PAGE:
Secrets of a Brighter Workplace


Tips on how to understand, recruit and keep the best people for your business


Eight mistakes to avoid when designing your competency framework

Watch your step!

Done well, the competency framework is a hugely valuable tool. It sets out a common understanding of the behaviours an organisation desires from its employees. Many organisations are creating values frameworks – another way of describing desired behaviours based on the values of that organisation.

This feeds into and shapes discussions about individual and team performance, personal development, recruiting the right staff for the business and improving the brand and customer experience.

So often, however, the time and effort that goes into designing the framework is wasted. And it ends up lying unloved and unused at the bottom of a drawer.

All because of some avoidable common mistakes. Mistakes that could potentially undermine how useful that framework is to the business.

I’ve worked with many organisations designing competency, strengths or values frameworks. And this often involves helping them to steer clear of these mistakes. To ensure the resulting framework has a real impact across all areas of their business.

Here are eight common mistakes people make when designing a framework – and how to avoid them.

1. Not doing your research

Often I find that HR departments have developed a competency framework or a values framework without fully consulting with the wider business.

Clearly the expertise to develop a framework tends to lie within HR but this doesn’t mean it should be done behind a closed door.

The problem is that without thorough consultation, your framework might not apply successfully across all parts of the business. It might be fine for recruitment but be almost impossible to apply when thinking about personal or team development.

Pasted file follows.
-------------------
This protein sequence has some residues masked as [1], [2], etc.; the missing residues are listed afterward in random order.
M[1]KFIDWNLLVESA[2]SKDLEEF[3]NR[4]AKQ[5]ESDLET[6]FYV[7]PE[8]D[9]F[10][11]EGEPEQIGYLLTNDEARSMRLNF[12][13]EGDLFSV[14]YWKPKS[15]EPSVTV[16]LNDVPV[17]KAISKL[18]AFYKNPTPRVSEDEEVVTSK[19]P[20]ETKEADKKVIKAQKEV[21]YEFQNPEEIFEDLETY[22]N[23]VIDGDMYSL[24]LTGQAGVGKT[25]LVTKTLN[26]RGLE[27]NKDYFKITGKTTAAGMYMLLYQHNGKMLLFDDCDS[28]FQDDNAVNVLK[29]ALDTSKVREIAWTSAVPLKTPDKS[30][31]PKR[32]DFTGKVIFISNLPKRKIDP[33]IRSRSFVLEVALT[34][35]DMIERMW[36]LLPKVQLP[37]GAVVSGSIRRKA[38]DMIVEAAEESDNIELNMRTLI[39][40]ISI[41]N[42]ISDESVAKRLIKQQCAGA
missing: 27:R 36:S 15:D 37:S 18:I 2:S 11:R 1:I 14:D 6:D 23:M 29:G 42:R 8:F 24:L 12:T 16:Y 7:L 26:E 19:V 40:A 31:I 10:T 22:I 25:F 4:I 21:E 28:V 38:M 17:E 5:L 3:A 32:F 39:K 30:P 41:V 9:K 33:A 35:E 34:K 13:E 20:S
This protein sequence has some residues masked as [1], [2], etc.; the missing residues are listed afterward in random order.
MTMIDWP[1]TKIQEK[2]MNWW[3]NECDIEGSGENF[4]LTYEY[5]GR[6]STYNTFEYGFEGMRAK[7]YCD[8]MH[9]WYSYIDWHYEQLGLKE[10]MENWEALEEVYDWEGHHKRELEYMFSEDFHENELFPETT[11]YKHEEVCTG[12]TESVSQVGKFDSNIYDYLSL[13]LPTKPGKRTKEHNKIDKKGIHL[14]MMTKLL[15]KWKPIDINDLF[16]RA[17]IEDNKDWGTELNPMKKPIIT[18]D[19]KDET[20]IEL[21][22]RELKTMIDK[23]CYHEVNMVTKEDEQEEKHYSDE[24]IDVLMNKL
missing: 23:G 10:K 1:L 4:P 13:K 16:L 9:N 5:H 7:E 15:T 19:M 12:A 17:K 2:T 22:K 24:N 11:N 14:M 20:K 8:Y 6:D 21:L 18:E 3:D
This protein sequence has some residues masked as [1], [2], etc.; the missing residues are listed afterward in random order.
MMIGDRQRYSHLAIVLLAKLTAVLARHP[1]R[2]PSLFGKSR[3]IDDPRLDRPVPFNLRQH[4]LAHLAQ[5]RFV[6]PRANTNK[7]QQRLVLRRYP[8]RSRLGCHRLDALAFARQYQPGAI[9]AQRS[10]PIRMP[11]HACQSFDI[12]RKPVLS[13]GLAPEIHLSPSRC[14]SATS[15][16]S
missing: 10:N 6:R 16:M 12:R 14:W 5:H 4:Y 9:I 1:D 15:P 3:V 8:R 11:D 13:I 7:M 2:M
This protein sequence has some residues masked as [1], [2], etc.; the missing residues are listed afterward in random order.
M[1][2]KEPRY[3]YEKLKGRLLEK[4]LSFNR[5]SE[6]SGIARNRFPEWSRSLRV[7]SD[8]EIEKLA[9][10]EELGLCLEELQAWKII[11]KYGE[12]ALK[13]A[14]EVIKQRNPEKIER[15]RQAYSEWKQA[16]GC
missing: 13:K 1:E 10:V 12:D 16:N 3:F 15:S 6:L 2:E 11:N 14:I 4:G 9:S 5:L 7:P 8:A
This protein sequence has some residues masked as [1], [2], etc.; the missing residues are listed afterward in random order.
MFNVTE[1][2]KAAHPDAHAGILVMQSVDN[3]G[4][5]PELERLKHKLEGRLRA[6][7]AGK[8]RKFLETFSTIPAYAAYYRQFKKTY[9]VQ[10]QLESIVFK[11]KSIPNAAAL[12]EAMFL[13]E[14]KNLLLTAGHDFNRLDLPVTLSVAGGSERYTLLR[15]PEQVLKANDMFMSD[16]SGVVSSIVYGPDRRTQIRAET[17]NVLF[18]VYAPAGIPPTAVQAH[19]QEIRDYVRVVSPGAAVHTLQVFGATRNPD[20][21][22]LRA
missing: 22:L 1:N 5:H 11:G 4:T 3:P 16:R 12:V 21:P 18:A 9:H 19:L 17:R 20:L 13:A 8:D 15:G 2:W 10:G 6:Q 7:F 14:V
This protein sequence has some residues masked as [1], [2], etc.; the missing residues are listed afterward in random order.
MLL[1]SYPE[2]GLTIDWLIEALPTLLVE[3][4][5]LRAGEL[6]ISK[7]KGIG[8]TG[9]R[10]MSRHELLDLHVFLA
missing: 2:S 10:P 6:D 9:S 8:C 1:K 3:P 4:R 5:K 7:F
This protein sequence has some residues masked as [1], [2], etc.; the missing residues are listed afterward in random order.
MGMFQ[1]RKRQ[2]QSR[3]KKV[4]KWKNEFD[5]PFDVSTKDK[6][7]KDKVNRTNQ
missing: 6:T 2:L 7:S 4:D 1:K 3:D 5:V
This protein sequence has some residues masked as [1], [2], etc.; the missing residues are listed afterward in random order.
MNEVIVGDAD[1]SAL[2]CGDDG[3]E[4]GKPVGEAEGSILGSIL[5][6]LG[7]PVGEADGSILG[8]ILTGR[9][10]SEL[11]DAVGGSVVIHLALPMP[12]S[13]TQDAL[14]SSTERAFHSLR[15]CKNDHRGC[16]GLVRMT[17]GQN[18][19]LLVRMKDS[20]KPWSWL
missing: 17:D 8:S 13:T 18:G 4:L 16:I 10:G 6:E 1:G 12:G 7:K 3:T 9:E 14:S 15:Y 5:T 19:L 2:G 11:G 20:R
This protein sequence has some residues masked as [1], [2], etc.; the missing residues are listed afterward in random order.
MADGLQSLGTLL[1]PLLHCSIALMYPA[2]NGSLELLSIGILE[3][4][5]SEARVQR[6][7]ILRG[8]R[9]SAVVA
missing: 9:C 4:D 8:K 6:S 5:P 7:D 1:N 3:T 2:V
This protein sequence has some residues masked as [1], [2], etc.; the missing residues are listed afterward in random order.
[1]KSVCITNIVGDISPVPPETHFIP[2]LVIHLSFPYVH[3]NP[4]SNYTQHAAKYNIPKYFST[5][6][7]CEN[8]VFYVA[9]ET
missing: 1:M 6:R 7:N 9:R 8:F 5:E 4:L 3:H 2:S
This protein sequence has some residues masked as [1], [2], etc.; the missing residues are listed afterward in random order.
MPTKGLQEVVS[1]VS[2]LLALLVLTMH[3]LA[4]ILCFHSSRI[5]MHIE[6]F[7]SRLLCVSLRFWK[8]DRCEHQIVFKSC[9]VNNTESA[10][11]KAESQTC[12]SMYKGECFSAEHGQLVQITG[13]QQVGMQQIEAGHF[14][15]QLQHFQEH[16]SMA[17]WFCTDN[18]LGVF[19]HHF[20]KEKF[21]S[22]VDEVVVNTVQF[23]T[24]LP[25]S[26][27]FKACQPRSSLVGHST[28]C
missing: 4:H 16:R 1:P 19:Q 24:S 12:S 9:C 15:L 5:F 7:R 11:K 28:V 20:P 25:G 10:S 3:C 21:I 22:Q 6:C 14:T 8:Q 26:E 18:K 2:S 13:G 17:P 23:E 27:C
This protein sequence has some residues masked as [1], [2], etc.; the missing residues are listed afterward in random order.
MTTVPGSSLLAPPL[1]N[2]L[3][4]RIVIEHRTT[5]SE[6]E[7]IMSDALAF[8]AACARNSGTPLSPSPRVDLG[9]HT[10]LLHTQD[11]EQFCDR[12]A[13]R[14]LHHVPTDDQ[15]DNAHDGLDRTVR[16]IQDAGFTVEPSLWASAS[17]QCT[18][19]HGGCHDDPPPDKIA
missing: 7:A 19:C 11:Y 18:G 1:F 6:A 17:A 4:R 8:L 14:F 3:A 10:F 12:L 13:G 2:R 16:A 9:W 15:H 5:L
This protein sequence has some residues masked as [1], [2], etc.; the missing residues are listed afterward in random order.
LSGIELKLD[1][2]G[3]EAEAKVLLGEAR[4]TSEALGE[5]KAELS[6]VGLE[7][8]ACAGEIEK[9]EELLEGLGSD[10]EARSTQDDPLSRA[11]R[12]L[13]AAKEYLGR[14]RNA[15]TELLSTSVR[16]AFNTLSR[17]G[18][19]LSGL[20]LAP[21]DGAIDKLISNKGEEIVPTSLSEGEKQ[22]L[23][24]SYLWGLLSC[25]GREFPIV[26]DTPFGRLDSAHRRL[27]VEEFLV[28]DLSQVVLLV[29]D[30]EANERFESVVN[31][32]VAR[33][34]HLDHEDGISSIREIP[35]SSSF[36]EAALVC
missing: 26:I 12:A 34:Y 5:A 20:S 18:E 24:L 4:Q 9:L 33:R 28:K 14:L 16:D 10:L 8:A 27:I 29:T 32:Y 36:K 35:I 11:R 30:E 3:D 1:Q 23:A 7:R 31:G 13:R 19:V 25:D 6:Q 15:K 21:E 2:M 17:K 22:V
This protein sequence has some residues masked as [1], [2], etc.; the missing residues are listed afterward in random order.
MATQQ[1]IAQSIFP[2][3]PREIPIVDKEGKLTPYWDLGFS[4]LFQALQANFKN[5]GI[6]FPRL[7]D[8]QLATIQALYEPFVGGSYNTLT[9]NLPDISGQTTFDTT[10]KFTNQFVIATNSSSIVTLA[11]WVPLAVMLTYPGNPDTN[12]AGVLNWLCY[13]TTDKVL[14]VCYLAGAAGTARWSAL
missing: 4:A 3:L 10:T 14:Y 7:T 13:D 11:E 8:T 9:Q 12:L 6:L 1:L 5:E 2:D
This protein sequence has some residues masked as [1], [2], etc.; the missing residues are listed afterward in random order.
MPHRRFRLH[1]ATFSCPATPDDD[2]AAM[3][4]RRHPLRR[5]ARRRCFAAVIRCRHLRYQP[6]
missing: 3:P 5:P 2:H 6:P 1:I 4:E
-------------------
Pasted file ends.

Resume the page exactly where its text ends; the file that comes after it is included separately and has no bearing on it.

Or it might be that the framework is appropriate for the whole business, but the lack of consultation means that employees and managers feel it is something that’s being done to them, rather than with their involvement. Meaning they have less buy-in, less enthusiasm for making it work.

Recently I encouraged a client to conduct focus groups with stakeholders from across their business to feed into the development of their competency framework. These sessions had multiple benefits, not just in terms of making sure the framework was applicable across the business and that people felt involved in the process. They also meant that the framework reflected the language used in the organisation and was unique and specifically tailored to the needs of that business.

2. Using jargon

Those of us who work in HR have a tendency to use jargon that is not always obvious to the outside world. We all know what ‘employee engagement’ means but does someone on the shopfloor? A current buzzword is ‘authenticity’. But what does this actually mean in plain English?

If your framework is to be useable beyond the confines of the HR department it needs to avoid jargon and employ simpler terms and words that everyone can understand.

3. Is it measurable?

So often I see attitudes, feelings, even thoughts expressed as competencies. But what people believe, feel and think are not observable or measurable.